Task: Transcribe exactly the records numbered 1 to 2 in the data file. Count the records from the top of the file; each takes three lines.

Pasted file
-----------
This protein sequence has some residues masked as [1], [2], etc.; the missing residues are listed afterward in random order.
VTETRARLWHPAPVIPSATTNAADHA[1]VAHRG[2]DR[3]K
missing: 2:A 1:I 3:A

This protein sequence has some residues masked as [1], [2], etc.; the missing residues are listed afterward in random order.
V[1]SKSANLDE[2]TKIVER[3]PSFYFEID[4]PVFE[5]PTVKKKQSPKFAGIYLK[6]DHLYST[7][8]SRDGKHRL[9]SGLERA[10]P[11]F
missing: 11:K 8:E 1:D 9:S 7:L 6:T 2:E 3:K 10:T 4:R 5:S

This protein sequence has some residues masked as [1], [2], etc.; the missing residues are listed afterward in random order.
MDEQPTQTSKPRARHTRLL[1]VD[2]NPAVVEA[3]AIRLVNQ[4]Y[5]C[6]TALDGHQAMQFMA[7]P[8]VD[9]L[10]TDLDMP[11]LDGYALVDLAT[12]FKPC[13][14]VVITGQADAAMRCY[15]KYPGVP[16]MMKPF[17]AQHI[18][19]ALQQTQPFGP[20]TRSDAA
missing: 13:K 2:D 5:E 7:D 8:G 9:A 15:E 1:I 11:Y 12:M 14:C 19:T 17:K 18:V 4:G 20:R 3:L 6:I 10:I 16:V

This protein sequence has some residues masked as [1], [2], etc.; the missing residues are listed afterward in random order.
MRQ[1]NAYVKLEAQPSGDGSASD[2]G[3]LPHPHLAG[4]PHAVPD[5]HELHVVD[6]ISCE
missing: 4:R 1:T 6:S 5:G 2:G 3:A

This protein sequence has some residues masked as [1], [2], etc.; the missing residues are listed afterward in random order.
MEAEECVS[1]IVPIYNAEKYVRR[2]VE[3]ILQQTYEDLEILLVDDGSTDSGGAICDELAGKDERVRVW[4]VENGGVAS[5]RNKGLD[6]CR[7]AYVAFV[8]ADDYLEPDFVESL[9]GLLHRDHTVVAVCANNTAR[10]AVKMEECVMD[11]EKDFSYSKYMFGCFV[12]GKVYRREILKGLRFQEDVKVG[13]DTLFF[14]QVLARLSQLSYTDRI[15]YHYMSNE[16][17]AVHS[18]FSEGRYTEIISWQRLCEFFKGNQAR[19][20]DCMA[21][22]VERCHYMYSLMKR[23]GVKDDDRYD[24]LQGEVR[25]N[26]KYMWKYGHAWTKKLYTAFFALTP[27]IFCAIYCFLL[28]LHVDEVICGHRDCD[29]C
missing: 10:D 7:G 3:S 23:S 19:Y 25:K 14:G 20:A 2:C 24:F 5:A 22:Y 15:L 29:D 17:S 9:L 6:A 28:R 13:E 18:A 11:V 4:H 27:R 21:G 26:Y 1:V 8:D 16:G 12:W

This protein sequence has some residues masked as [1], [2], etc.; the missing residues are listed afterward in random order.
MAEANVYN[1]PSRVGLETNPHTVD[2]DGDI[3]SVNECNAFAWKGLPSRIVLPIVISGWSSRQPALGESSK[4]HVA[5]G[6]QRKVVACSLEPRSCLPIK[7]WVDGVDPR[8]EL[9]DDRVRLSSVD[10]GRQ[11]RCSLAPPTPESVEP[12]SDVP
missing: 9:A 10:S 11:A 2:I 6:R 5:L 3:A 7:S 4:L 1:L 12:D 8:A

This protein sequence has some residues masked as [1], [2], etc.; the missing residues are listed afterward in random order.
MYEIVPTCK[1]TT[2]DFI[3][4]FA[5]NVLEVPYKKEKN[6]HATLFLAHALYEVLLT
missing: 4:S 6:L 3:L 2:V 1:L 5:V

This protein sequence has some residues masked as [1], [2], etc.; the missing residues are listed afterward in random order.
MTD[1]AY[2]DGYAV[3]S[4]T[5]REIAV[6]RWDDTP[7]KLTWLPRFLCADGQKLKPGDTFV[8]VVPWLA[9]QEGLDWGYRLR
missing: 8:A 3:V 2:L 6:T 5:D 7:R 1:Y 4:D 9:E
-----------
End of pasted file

This protein sequence has some residues masked as [1], [2], etc.; the missing residues are listed afterward in random order.
VTETRARLWHPAPVIPSATTNAADHA[1]VAHRG[2]DR[3]K
missing: 2:A 1:I 3:A

This protein sequence has some residues masked as [1], [2], etc.; the missing residues are listed afterward in random order.
V[1]SKSANLDE[2]TKIVER[3]PSFYFEID[4]PVFE[5]PTVKKKQSPKFAGIYLK[6]DHLYST[7][8]SRDGKHRL[9]SGLERA[10]P[11]F
missing: 11:K 8:E 1:D 9:S 7:L 6:T 2:E 3:K 10:T 4:R 5:S